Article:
"This is the first clear sign of a hit from the coronavirus in the Eurozone sentiment data. The month-to-month drop in the expectations gauge was the biggest since the middle of last year, and this headline usually don’t swing by that much," says Claus Vistesen, chief Eurozone economist at Pantheon Macroeconomics. "Expect the headline investor sentiment surveys to dip further in the near term as major listed corporates start to count the cost of sharp slowdown in China’s economy in Q1. Apple’s warning on its Q1 earnings and unit supplies overnight is just one example, but it is representative, we think, of what comes next."
Analysts at Credit Suisse say they are expecting a 10 basis point interest rate cut at the European Central Bank (ECB) in the second quarter of 2020, as a response to the chronic economic underperformance in the Eurozone.
"Both direct (falling exports to Asia), and indirect (production affected by disrupted supply chains) effects will likely lead to a material fall in manufacturing surveys, such as the PMIs, in the months ahead, possibly of around 4-5 points. That’ll be especially true for Germany, which is highly exposed to both," says Neville Hill, Managing Director and Chief Economist Europe for the Investment Strategy and Research department at Credit Suisse in London.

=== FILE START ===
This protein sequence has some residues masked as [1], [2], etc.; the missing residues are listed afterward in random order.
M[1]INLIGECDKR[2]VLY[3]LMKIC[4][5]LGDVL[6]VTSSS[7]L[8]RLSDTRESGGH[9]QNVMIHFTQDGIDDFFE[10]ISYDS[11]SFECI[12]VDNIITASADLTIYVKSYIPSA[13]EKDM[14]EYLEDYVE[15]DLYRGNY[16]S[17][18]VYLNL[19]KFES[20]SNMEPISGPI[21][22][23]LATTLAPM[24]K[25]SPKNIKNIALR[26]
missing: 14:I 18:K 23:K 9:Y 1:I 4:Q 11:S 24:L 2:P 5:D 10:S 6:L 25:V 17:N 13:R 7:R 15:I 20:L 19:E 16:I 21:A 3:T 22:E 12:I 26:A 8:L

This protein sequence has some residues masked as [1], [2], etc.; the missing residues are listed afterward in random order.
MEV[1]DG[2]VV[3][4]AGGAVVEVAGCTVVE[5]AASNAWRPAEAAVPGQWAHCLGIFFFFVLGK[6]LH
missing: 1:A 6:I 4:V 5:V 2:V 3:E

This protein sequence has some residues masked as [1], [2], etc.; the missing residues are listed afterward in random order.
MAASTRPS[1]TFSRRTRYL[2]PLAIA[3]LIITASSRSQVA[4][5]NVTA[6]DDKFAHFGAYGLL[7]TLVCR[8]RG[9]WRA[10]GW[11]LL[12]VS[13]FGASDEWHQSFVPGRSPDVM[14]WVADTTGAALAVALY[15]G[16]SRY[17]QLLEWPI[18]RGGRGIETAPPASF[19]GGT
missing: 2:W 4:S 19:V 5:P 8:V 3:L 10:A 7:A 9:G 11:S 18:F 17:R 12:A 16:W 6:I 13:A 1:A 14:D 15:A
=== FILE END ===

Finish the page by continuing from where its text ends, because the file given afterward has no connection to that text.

Credit Suisse expects a small deposit rate cut of 10 basis points which would take the rate down to -0.6%. "The tone of the next ECB Governing Council meeting – in March – will likely be dovish, opening the door to a cut in April or June if the data are sufficiently weak," says Hill.
The general rule in foreign exchange circles is that when a central bank cuts interest rates, the currency it issues declines in value.
So with the ECB potentially cutting again, and the Bank of England looking intent to sit on the sidelines and keep interest rates unchanged owing to the UK's improving economy, the interest rate differential alone should prove supportive of the Pound-to-Euro exchange rate.
Foreign exchange analysts and economists are hinting that the trajectory of the Eurozone's economy will likely prompt calls for governments across the region to increase spending levels as it becomes obvious the European Central Bank has run out of firepower.
"A more expansionary fiscal policy on the part of European governments may well strengthen the currency in the long term. The ECB's ultra-loose monetary policy is obviously not the magic bullet, i.e. Christine Lagarde and Kristalina Georgieva can be expected to keep urging governments to consider fiscal stimulus. This may soon become the focus of attention, particularly in Germany," says MAF Global Forex's Fongern.
However, we know Germany is traditionally reluctant to spend generously, instead opting to remain fiscally prudent. The required shift in the German mindset required to deliver meaningful spending increases will be large and might ultimately prove disappointing.
The market will want to see a convincing boost to spending by Eurozone governments, particularly Germany, and we are yet to be convinced the political will exists.